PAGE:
The EPA dispatched emergency crews to Louisiana and Texas, because of concern about oil and chemical spills. The agency has set up facilities for checking on the damage, but won't be able to quickly assess the region's needs until it can safely send more people into the field.
For those who might be unaware, the Environmental Protection Agency is an agency of the federal government.
More than 40 Coast Guard aircraft from units along the entire Eastern Seaboard, along with more than 30 small boats, patrol boats and cutters, were positioned around the area to be ready to conduct post-hurricane search and rescue operations and to do waterway damage checks and begin any needed repairs.
The Coast Guard, in case you were wondering, is a part of federal government.
The Agriculture Department said it will provide meals and other commodities, such as infant formula, distilled water for babies and emergency food stamps, through its Food and Nutrition Service.
Its Natural Resources Conservation Service has an emergency watershed protection program. Its Rural Development office offers housing assistance to keep people from being delinquent on housing payments. The Farm Service Agency has state emergency boards with members who will help assess damage to agriculture and help decide the type and amount of recovery aid available in areas where disasters have been declared.

That would be the same Agricultural Department which is a department of the federal government.
The Defense Department dispatched emergency coordinators to Alabama, Florida, Louisiana and Mississippi to provide a wide range of assistance including communications equipment, search and rescue operations, medical teams and other emergency supplies.
Yes the Defense Department, as you might have guessed, is a department of the federal government.

Bloomberg also tells us that:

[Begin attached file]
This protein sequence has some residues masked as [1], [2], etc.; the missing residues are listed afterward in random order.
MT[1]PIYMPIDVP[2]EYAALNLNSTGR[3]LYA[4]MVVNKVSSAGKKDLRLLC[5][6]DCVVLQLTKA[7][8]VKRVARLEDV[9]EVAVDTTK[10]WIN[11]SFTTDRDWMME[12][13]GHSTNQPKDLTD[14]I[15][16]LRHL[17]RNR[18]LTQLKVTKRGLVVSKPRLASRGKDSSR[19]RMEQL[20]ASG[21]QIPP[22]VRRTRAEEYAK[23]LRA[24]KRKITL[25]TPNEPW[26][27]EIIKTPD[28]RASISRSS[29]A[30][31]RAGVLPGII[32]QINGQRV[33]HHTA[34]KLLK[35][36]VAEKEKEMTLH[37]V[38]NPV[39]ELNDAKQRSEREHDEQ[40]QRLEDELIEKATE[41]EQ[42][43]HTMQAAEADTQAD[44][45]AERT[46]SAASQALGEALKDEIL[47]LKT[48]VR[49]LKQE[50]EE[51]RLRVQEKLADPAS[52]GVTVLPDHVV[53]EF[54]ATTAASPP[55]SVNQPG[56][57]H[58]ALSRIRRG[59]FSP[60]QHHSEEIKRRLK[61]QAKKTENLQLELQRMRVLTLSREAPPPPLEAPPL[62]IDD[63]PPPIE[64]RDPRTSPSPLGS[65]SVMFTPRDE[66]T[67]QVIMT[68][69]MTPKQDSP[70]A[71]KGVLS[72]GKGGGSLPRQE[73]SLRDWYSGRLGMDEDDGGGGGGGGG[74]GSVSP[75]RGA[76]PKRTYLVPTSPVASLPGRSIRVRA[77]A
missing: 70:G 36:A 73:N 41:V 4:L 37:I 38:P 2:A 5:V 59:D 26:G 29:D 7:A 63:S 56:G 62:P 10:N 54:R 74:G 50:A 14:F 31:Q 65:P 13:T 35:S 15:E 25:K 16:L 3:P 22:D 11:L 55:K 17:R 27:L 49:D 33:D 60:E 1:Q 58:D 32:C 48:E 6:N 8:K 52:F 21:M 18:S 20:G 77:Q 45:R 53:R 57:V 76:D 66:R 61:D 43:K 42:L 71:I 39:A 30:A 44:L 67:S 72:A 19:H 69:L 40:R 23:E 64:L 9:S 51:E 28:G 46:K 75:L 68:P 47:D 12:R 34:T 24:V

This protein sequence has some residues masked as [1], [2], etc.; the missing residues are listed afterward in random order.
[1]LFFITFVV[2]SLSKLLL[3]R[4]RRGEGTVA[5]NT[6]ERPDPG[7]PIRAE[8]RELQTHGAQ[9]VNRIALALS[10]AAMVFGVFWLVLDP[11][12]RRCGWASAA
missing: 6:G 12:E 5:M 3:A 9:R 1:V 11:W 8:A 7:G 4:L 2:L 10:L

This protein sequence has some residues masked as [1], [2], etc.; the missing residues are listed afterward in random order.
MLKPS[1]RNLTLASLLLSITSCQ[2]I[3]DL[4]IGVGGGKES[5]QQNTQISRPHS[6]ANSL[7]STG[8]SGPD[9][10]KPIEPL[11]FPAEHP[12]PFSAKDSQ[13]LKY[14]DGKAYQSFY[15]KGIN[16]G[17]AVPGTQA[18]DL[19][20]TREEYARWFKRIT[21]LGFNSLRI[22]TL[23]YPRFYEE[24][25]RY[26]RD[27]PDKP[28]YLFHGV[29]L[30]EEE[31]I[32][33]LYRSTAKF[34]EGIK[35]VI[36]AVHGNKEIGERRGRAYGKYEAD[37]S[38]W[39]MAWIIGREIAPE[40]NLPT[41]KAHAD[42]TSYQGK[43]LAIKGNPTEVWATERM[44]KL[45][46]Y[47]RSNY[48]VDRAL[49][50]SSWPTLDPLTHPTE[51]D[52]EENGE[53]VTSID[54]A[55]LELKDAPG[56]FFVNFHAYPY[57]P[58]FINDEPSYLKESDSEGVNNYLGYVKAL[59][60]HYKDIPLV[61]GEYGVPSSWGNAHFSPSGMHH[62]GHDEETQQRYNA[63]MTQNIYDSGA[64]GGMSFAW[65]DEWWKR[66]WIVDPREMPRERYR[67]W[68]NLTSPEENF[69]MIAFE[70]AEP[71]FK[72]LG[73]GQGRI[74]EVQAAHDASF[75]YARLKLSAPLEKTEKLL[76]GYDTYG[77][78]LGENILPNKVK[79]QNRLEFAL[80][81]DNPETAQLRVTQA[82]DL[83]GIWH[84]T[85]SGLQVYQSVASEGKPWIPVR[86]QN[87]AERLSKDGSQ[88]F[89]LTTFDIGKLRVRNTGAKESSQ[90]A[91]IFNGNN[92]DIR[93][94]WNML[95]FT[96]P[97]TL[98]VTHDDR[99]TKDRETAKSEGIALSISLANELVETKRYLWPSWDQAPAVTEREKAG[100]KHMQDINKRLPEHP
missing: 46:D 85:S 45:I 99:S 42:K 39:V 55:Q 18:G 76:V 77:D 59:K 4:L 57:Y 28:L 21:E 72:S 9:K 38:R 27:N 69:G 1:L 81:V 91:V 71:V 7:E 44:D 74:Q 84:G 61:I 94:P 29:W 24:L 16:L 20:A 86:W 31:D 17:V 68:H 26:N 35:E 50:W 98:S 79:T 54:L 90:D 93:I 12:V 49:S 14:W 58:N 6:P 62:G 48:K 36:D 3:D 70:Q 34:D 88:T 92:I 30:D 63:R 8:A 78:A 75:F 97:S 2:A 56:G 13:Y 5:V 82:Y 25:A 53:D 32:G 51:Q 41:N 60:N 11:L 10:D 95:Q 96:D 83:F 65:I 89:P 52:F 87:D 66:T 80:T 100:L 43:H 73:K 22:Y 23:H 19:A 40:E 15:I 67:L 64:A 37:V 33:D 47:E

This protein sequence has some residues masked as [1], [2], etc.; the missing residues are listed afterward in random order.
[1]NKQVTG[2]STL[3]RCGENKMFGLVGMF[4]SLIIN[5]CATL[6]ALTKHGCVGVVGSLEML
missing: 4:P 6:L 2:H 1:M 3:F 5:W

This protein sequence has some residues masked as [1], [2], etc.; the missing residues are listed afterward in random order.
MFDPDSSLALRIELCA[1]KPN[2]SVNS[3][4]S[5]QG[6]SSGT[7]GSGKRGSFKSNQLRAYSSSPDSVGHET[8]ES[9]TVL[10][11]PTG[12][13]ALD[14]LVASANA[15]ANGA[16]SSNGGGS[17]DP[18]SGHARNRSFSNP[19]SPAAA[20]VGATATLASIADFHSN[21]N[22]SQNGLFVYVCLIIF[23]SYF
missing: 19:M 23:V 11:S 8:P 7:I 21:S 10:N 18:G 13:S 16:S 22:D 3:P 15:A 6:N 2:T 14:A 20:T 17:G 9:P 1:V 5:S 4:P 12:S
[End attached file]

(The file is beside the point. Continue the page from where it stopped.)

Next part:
President George W. Bush, after getting a bird's-eye view of Hurricane Katrina's destruction, plans to ask Congress for emergency relief and recovery funds, his spokesman said today...

Congressional leaders already are planning to work on special legislation to aid victims of the storm, states, local governments, and businesses when lawmakers reconvene next week, said Ron Bonjean, a spokesman for House Speaker Dennis Hastert, an Illinois Republican. The amount will depend on a damage assessment made once rescue operations are finished.

For the apparently unedified editors of The Guardian, George Bush and those congressional leaders referred to are, of course, member of the federal government.

If the editors of The Guardian feel free to deceive its audience about the US government in their very own editorials, what should that tell us about their inclination to ensure that their reporters are portraying the news honestly and accurately?

(And, BTW, what's up with this bizarre reference to post-Civil War times in the same editorial: "Increasingly too, these regions depend on tourism, but tourists could stay away for many months until the reconstruction - a term with unhappy resonance in those parts - kicks in.")

There were liberal groups involved?!?

A TAE reader notes a Washington Times article which points out that, with regard to Cindy Sheehan, big money liberal backers such as appear to be, um, moving on.
Powerful liberal advocacy groups such as are taking a less active role in Cindy Sheehan's anti-war activities in the wake of criticism that they may have muddied her message.

The groups, which played a major role in Mrs. Sheehan's monthlong vigil outside President Bush's ranch in Crawford, Texas, are scaling back their involvement as Mrs. Sheehan prepares to leave Texas today on a bus tour to Washington.
The BBC’s audience would probably not know quite what to make of this news, given that they were never informed of the role that the groups were playing in the first place. A search of the BBC’s website for stories which include the words “Cindy Sheehan” and “” returns a single story, in which we are told as an aside simply that “Around 1,600 vigils had been planned by liberal advocacy groups Political Action, TrueMajority and Democracy for America.”

Wednesday, August 31, 2005

NYT: Beat this, BBC

OK…this isn’t precisely in keeping with the theme of this site, but never let it be said the TAE focuses monomaniacally on the British press.

Today, of course, hurricane Katrina dominates the news in the States, and The New York Times has taken a break from its usual obsession with race and class to cover the disaster. Or has it?

Check out this interactive map of New Orleans, which highlights and explains how certain areas of the city were effected. What makes it interactive is that one can select the type of map which lays under the hurricane information. For example, there is a choice for a satellite image, an elevation map, or a population map.